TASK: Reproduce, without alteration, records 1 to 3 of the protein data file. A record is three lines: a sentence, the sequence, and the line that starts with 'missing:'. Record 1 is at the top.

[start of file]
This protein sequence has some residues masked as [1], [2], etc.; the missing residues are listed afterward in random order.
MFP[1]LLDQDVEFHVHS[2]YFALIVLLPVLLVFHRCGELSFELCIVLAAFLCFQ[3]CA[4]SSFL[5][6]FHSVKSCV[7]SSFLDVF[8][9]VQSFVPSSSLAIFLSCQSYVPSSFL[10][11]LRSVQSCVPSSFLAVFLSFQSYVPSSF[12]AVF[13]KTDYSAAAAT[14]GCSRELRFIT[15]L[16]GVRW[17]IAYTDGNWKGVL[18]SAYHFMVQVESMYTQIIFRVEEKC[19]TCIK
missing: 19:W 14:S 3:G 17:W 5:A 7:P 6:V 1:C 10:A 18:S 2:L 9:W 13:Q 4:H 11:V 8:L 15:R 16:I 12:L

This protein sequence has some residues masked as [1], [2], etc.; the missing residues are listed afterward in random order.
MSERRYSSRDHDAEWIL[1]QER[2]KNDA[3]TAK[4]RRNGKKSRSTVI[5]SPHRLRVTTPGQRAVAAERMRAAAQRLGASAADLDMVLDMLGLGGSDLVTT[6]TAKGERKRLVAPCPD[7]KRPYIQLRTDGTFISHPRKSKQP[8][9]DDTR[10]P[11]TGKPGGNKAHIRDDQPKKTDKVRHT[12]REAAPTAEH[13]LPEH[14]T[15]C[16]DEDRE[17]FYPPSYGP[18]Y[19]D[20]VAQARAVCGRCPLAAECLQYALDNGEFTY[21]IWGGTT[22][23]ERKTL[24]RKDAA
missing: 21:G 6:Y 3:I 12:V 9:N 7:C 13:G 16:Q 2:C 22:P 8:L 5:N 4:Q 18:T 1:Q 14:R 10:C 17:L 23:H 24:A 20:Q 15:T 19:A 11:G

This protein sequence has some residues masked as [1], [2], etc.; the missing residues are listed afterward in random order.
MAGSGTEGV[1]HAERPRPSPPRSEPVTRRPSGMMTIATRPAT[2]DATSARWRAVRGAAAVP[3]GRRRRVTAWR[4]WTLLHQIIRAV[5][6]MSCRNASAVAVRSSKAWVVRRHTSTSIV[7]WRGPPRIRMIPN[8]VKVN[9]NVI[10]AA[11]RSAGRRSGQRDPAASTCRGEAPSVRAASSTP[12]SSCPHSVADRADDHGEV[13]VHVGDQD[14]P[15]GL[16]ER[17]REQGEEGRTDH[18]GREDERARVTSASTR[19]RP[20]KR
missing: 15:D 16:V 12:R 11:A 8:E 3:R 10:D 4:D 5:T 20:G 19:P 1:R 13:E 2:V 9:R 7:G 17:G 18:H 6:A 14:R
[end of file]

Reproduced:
This protein sequence has some residues masked as [1], [2], etc.; the missing residues are listed afterward in random order.
MFP[1]LLDQDVEFHVHS[2]YFALIVLLPVLLVFHRCGELSFELCIVLAAFLCFQ[3]CA[4]SSFL[5][6]FHSVKSCV[7]SSFLDVF[8][9]VQSFVPSSSLAIFLSCQSYVPSSFL[10][11]LRSVQSCVPSSFLAVFLSFQSYVPSSF[12]AVF[13]KTDYSAAAAT[14]GCSRELRFIT[15]L[16]GVRW[17]IAYTDGNWKGVL[18]SAYHFMVQVESMYTQIIFRVEEKC[19]TCIK
missing: 19:W 14:S 3:G 17:W 5:A 7:P 6:V 1:C 10:A 18:S 2:L 9:W 13:Q 4:H 11:V 8:L 15:R 16:I 12:L

This protein sequence has some residues masked as [1], [2], etc.; the missing residues are listed afterward in random order.
MSERRYSSRDHDAEWIL[1]QER[2]KNDA[3]TAK[4]RRNGKKSRSTVI[5]SPHRLRVTTPGQRAVAAERMRAAAQRLGASAADLDMVLDMLGLGGSDLVTT[6]TAKGERKRLVAPCPD[7]KRPYIQLRTDGTFISHPRKSKQP[8][9]DDTR[10]P[11]TGKPGGNKAHIRDDQPKKTDKVRHT[12]REAAPTAEH[13]LPEH[14]T[15]C[16]DEDRE[17]FYPPSYGP[18]Y[19]D[20]VAQARAVCGRCPLAAECLQYALDNGEFTY[21]IWGGTT[22][23]ERKTL[24]RKDAA
missing: 21:G 6:Y 3:I 12:V 9:N 7:C 13:G 16:Q 2:C 22:P 8:L 5:N 4:Q 18:T 1:Q 14:R 10:C 17:L 23:H 24:A 20:Q 15:T 19:A 11:G

This protein sequence has some residues masked as [1], [2], etc.; the missing residues are listed afterward in random order.
MAGSGTEGV[1]HAERPRPSPPRSEPVTRRPSGMMTIATRPAT[2]DATSARWRAVRGAAAVP[3]GRRRRVTAWR[4]WTLLHQIIRAV[5][6]MSCRNASAVAVRSSKAWVVRRHTSTSIV[7]WRGPPRIRMIPN[8]VKVN[9]NVI[10]AA[11]RSAGRRSGQRDPAASTCRGEAPSVRAASSTP[12]SSCPHSVADRADDHGEV[13]VHVGDQD[14]P[15]GL[16]ER[17]REQGEEGRTDH[18]GREDERARVTSASTR[19]RP[20]KR
missing: 15:D 16:V 12:R 11:A 8:E 3:R 10:D 4:D 5:T 20:G 19:P 1:R 13:E 2:V 9:R 7:G 17:G 18:H 6:A 14:R